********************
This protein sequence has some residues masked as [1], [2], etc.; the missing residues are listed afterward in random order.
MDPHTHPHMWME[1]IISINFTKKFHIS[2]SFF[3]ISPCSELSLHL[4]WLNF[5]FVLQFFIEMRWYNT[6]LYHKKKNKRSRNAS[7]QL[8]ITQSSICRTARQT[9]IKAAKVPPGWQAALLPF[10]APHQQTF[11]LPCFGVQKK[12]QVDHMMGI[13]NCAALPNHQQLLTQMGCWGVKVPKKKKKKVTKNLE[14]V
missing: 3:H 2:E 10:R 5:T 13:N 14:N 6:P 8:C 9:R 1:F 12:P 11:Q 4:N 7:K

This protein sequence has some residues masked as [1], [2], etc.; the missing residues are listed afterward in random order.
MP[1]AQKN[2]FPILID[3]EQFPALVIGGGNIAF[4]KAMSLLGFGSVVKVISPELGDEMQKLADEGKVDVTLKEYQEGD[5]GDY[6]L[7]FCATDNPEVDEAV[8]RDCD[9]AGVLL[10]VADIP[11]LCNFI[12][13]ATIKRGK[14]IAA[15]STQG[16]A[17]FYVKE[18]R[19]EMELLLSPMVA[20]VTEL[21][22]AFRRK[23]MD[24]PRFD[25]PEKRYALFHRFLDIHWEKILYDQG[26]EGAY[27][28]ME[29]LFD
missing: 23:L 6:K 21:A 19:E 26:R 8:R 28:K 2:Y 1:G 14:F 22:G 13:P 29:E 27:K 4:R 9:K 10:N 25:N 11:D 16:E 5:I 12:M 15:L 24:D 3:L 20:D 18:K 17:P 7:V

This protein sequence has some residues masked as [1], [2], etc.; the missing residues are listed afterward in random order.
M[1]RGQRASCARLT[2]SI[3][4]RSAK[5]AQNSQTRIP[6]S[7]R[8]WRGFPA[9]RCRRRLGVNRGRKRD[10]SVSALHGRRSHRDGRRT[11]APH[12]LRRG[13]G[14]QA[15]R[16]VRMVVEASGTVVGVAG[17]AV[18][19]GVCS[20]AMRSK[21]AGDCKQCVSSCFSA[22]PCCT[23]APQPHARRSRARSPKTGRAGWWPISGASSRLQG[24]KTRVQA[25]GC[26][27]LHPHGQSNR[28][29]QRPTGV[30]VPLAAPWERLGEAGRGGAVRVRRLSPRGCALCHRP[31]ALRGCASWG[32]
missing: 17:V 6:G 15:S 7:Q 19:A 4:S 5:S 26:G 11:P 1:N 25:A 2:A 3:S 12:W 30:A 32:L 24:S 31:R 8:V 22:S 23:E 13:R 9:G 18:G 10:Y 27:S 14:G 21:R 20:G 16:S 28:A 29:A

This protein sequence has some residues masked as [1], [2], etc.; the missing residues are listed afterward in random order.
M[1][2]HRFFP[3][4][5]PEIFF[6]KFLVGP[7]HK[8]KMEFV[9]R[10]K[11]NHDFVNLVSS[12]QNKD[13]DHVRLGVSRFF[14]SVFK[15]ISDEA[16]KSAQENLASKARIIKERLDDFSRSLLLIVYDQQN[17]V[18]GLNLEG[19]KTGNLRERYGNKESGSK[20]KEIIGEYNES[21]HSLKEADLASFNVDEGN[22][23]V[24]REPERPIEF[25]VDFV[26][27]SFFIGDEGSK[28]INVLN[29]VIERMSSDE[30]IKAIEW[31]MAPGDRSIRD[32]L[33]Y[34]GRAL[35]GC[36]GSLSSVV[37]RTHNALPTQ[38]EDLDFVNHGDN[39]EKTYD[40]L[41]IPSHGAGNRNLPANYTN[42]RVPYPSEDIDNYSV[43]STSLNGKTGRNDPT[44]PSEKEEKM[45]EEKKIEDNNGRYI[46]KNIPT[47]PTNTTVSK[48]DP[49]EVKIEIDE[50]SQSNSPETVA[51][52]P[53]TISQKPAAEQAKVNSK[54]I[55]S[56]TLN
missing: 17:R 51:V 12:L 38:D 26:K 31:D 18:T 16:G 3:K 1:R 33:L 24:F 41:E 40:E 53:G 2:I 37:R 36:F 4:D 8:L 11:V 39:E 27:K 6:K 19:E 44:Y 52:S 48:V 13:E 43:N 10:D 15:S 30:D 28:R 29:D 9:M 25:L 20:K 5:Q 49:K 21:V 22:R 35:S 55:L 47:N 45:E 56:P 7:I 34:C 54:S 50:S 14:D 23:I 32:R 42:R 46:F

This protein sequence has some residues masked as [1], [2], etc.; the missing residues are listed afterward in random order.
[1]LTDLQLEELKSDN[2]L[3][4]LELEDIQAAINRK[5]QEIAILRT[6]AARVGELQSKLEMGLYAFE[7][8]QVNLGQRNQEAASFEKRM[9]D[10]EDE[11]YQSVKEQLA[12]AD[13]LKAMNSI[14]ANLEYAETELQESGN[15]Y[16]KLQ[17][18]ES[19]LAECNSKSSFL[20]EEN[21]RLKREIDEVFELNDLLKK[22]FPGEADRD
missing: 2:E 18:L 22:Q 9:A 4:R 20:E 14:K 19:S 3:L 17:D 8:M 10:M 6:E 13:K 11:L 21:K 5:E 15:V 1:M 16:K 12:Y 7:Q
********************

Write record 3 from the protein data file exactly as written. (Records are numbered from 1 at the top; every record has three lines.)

This protein sequence has some residues masked as [1], [2], etc.; the missing residues are listed afterward in random order.
M[1]RGQRASCARLT[2]SI[3][4]RSAK[5]AQNSQTRIP[6]S[7]R[8]WRGFPA[9]RCRRRLGVNRGRKRD[10]SVSALHGRRSHRDGRRT[11]APH[12]LRRG[13]G[14]QA[15]R[16]VRMVVEASGTVVGVAG[17]AV[18][19]GVCS[20]AMRSK[21]AGDCKQCVSSCFSA[22]PCCT[23]APQPHARRSRARSPKTGRAGWWPISGASSRLQG[24]KTRVQA[25]GC[26][27]LHPHGQSNR[28][29]QRPTGV[30]VPLAAPWERLGEAGRGGAVRVRRLSPRGCALCHRP[31]ALRGCASWG[32]
missing: 17:V 6:G 15:S 7:Q 19:A 4:S 5:S 26:G 11:P 1:N 25:A 2:A 3:S 12:W 30:A 32:L 24:S 31:R 8:V 22:S 23:E 13:R 9:G 18:G 10:Y 27:S 14:G 21:R 20:G 16:S 28:A 29:A